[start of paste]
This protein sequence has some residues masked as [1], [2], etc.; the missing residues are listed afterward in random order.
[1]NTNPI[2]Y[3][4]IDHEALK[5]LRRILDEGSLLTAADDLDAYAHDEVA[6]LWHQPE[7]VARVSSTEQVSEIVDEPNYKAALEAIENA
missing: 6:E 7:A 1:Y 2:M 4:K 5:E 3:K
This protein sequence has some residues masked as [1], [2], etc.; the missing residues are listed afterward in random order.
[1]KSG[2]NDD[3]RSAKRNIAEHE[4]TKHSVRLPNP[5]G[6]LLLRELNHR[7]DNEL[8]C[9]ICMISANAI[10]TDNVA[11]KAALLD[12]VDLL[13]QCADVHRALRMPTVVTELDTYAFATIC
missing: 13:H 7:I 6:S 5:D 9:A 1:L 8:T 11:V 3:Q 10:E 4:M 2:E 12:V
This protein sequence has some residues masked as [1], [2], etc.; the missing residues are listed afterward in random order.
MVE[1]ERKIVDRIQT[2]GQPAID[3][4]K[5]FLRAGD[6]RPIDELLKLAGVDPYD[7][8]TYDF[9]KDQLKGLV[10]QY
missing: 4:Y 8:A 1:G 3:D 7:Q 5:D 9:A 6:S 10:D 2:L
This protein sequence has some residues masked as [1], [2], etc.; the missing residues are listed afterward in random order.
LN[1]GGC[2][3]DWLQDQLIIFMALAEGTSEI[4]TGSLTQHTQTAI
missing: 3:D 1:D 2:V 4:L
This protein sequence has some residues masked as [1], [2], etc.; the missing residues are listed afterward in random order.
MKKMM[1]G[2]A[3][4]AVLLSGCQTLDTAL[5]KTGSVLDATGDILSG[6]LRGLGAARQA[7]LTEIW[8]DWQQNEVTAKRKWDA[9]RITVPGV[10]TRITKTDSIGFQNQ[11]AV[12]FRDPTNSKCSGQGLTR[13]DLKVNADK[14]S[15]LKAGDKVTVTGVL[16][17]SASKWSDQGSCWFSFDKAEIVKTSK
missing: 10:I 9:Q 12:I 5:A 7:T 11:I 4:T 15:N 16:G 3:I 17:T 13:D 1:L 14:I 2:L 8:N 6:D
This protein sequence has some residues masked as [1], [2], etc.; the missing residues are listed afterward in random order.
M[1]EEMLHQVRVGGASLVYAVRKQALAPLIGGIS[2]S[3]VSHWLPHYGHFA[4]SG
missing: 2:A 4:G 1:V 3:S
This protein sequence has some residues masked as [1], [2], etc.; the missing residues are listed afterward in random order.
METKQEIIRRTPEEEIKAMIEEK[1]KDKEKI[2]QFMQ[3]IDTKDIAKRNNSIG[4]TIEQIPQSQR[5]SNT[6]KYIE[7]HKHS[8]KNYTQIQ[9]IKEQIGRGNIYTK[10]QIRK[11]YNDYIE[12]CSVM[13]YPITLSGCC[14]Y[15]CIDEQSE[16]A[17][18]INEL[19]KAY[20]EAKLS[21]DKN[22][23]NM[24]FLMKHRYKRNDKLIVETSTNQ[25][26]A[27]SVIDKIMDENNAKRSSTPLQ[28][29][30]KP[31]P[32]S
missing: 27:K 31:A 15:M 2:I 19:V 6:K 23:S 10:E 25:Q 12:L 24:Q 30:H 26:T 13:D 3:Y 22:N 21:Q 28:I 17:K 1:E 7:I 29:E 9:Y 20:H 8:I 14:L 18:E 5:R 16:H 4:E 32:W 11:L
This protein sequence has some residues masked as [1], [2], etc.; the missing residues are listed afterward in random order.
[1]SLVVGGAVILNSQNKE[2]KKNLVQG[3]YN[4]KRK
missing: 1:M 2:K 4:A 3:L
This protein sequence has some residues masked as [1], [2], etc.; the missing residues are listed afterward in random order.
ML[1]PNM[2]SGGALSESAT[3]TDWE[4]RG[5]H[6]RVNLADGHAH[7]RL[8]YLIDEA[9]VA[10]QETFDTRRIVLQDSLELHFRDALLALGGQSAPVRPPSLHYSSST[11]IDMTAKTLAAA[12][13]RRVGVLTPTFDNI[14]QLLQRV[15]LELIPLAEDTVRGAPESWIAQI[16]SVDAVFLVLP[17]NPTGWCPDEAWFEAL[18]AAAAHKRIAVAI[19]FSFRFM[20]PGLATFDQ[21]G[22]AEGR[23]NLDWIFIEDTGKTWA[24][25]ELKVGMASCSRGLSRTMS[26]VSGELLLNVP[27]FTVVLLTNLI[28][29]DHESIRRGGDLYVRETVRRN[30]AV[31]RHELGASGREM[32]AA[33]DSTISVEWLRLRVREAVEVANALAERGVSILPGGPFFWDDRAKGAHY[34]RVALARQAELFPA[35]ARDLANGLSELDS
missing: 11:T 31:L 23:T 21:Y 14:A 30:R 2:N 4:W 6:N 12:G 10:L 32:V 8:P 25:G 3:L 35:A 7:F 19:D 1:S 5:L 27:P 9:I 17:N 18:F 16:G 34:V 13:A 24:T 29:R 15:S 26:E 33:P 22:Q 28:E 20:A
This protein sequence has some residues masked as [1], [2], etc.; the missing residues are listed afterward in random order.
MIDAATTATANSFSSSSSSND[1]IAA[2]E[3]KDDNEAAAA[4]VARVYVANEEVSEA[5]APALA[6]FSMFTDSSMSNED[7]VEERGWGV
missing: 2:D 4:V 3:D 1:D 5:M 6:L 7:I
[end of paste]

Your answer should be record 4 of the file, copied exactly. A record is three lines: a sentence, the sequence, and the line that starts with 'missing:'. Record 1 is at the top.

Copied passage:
This protein sequence has some residues masked as [1], [2], etc.; the missing residues are listed afterward in random order.
LN[1]GGC[2][3]DWLQDQLIIFMALAEGTSEI[4]TGSLTQHTQTAI
missing: 3:D 1:D 2:V 4:L